Concept

Occaneechi

Summary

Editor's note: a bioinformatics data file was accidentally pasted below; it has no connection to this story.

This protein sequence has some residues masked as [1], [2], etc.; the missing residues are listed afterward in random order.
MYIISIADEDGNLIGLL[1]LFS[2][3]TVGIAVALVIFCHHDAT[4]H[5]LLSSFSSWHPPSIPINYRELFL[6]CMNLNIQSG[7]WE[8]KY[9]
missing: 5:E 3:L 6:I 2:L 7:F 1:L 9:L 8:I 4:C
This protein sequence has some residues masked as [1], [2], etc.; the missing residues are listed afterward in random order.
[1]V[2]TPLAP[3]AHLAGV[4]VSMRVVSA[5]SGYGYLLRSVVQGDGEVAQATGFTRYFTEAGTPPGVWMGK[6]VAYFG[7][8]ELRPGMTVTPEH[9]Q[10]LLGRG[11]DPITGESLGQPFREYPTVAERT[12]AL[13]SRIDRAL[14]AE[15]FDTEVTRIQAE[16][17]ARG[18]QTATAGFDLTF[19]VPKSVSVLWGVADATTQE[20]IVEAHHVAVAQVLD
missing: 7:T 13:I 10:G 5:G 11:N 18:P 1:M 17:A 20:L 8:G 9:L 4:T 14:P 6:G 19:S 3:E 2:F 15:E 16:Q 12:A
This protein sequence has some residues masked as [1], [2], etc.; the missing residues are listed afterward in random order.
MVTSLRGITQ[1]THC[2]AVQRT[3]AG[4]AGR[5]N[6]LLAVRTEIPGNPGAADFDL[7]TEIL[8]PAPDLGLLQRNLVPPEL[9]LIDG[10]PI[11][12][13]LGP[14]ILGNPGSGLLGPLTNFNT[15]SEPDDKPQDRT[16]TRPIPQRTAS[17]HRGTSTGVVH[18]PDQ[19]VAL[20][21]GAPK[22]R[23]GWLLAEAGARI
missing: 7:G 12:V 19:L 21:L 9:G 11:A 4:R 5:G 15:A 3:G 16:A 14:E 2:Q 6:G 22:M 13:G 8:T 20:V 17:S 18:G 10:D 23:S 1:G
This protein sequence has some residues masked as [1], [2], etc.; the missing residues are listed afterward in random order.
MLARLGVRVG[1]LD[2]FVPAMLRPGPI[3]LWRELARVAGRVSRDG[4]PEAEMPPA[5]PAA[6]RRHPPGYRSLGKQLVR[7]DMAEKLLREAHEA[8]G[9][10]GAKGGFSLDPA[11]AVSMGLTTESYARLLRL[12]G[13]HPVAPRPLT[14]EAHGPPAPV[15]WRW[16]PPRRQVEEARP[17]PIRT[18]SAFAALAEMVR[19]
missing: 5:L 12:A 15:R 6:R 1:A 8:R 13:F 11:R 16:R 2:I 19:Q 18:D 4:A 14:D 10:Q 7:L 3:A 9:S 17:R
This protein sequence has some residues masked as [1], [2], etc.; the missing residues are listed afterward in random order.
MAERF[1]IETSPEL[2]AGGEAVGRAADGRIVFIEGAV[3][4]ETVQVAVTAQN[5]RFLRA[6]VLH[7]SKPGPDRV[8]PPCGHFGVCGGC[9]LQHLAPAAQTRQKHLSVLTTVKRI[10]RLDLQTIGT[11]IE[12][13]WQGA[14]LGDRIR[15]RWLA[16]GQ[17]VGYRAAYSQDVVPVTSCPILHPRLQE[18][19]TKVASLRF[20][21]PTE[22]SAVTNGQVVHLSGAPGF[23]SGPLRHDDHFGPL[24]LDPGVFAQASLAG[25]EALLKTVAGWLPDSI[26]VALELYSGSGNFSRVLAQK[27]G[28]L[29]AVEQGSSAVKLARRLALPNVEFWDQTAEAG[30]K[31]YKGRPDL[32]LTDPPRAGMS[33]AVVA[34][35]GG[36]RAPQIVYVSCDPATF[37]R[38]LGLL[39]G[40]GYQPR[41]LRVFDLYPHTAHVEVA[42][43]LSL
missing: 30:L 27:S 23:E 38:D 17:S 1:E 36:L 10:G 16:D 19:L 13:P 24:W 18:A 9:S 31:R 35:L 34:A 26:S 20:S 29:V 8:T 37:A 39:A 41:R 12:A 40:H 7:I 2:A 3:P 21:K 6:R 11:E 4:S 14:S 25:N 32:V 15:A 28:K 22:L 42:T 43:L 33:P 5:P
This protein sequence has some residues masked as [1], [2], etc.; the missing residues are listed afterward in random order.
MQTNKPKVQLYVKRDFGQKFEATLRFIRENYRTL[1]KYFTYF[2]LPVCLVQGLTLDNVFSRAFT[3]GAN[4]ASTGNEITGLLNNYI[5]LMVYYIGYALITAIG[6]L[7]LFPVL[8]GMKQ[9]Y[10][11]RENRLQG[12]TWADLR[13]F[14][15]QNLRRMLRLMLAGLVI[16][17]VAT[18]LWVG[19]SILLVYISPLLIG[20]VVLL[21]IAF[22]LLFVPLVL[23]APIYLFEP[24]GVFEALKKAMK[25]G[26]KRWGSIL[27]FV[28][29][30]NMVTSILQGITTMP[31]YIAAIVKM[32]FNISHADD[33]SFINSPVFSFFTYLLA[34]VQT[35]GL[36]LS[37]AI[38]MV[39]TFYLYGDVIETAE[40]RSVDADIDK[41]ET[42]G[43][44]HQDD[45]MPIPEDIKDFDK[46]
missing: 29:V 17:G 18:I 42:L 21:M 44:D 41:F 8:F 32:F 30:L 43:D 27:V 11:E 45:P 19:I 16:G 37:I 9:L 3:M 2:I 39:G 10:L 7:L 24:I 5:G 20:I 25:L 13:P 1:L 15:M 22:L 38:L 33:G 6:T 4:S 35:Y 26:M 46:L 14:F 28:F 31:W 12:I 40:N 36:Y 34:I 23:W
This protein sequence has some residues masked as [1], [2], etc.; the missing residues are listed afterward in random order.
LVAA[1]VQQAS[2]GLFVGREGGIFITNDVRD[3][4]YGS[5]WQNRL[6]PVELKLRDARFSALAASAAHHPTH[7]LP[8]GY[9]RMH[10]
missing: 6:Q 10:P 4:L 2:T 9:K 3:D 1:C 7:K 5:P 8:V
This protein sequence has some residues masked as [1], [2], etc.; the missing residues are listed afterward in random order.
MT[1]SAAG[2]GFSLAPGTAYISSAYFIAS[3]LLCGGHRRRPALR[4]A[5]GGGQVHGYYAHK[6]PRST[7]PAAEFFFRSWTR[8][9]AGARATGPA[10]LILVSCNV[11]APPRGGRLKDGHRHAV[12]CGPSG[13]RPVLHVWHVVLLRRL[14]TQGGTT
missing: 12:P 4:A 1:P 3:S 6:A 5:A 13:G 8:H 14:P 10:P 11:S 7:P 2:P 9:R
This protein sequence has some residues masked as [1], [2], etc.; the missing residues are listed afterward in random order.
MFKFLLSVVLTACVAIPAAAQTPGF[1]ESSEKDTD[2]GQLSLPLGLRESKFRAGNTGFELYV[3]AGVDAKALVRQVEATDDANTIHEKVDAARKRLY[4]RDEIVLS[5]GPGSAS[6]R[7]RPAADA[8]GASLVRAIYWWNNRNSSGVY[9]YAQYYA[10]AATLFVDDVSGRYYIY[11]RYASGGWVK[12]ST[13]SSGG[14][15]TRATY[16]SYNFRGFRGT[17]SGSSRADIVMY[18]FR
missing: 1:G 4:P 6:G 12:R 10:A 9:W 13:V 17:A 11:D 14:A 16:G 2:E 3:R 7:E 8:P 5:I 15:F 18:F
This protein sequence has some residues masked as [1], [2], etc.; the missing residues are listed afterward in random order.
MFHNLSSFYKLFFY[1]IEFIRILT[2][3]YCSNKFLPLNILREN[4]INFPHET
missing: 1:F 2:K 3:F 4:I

The Occaneechi (also Occoneechee and Akenatzy) are Native Americans who lived in the 17th century primarily on the large, long Occoneechee Island and east of the confluence of the Dan and Roanoke rivers, near current-day Clarksville, Virginia. They spoke one of the Siouan languages, and thus related to the Saponi, Tutelo, Eno and other Southeastern Siouan-language peoples living in the Piedmont region of present-day North Carolina and Virginia. In 1676, in the course of Bacon's Rebellion, the tribe was attacked by militias from the Colony of Virginia and decimated. Also under demographic pressure from European settlements and newly introduced infectious diseases, the Saponi and Tutelo came to live near the Occaneechi on adjacent islands. By 1714 the Occaneechi moved to join the Tutelo, Saponi, and other Siouan people living on a reservation in current-day Brunswick County, Virginia. It included a fort called Christanna. The Siouan people had been drastically reduce
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